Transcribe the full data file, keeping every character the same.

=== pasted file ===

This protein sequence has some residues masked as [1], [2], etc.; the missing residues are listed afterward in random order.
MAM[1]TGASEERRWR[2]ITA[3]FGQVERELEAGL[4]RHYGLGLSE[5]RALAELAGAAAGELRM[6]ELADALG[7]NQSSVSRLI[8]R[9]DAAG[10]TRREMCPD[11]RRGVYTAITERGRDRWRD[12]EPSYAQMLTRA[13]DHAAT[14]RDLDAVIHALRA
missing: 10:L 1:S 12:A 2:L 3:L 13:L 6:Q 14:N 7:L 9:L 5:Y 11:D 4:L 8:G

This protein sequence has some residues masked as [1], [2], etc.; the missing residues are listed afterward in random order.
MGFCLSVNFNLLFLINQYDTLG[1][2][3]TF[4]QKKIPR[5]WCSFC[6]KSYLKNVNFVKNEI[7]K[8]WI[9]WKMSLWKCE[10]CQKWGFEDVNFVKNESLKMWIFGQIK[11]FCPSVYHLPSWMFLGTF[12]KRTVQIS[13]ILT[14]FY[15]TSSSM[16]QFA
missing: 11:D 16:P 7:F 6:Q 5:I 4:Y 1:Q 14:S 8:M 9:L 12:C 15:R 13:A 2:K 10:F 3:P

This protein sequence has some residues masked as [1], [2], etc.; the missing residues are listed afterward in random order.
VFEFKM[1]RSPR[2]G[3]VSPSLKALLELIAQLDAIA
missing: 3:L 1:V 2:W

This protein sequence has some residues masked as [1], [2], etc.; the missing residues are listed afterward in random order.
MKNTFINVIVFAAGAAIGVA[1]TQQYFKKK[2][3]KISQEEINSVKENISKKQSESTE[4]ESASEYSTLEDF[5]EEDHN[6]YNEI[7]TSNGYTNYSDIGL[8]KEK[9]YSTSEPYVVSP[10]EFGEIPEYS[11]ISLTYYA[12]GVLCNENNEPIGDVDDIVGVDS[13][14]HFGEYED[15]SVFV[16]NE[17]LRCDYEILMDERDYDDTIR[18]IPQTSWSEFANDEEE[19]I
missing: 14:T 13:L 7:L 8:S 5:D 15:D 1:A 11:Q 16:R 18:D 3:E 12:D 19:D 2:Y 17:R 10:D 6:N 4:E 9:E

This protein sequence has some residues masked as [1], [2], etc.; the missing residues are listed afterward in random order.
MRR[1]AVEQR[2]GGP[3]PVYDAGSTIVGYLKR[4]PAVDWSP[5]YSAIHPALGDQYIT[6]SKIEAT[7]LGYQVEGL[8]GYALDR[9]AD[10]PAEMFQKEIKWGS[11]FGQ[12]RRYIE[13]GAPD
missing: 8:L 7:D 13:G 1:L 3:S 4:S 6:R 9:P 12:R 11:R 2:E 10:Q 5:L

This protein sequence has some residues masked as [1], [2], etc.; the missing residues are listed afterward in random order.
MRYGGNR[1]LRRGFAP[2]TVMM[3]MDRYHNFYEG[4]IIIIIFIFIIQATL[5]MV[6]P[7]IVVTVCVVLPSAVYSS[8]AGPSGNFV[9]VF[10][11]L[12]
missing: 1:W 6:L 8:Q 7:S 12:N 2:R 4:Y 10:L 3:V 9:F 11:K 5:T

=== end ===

This protein sequence has some residues masked as [1], [2], etc.; the missing residues are listed afterward in random order.
MAM[1]TGASEERRWR[2]ITA[3]FGQVERELEAGL[4]RHYGLGLSE[5]RALAELAGAAAGELRM[6]ELADALG[7]NQSSVSRLI[8]R[9]DAAG[10]TRREMCPD[11]RRGVYTAITERGRDRWRD[12]EPSYAQMLTRA[13]DHAAT[14]RDLDAVIHALRA
missing: 10:L 1:S 12:A 2:L 3:L 13:L 6:Q 14:N 7:L 9:L 5:Y 11:D 4:L 8:G

This protein sequence has some residues masked as [1], [2], etc.; the missing residues are listed afterward in random order.
MGFCLSVNFNLLFLINQYDTLG[1][2][3]TF[4]QKKIPR[5]WCSFC[6]KSYLKNVNFVKNEI[7]K[8]WI[9]WKMSLWKCE[10]CQKWGFEDVNFVKNESLKMWIFGQIK[11]FCPSVYHLPSWMFLGTF[12]KRTVQIS[13]ILT[14]FY[15]TSSSM[16]QFA
missing: 11:D 16:P 7:F 6:Q 5:I 4:Y 1:Q 14:S 8:M 9:L 12:C 15:R 13:A 2:K 10:F 3:P

This protein sequence has some residues masked as [1], [2], etc.; the missing residues are listed afterward in random order.
VFEFKM[1]RSPR[2]G[3]VSPSLKALLELIAQLDAIA
missing: 3:L 1:V 2:W

This protein sequence has some residues masked as [1], [2], etc.; the missing residues are listed afterward in random order.
MKNTFINVIVFAAGAAIGVA[1]TQQYFKKK[2][3]KISQEEINSVKENISKKQSESTE[4]ESASEYSTLEDF[5]EEDHN[6]YNEI[7]TSNGYTNYSDIGL[8]KEK[9]YSTSEPYVVSP[10]EFGEIPEYS[11]ISLTYYA[12]GVLCNENNEPIGDVDDIVGVDS[13][14]HFGEYED[15]SVFV[16]NE[17]LRCDYEILMDERDYDDTIR[18]IPQTSWSEFANDEEE[19]I
missing: 14:T 13:L 7:L 8:S 5:D 15:D 1:A 11:Q 16:R 18:D 3:E 12:D 19:D 2:Y 17:R 10:D 6:N 4:E 9:E

This protein sequence has some residues masked as [1], [2], etc.; the missing residues are listed afterward in random order.
MRR[1]AVEQR[2]GGP[3]PVYDAGSTIVGYLKR[4]PAVDWSP[5]YSAIHPALGDQYIT[6]SKIEAT[7]LGYQVEGL[8]GYALDR[9]AD[10]PAEMFQKEIKWGS[11]FGQ[12]RRYIE[13]GAPD
missing: 8:L 7:D 13:G 1:L 3:S 4:S 6:R 9:P 12:R 11:R 2:E 10:Q 5:L

This protein sequence has some residues masked as [1], [2], etc.; the missing residues are listed afterward in random order.
MRYGGNR[1]LRRGFAP[2]TVMM[3]MDRYHNFYEG[4]IIIIIFIFIIQATL[5]MV[6]P[7]IVVTVCVVLPSAVYSS[8]AGPSGNFV[9]VF[10][11]L[12]
missing: 1:W 6:L 8:Q 7:S 12:N 2:R 4:Y 10:L 3:V 9:F 11:K 5:T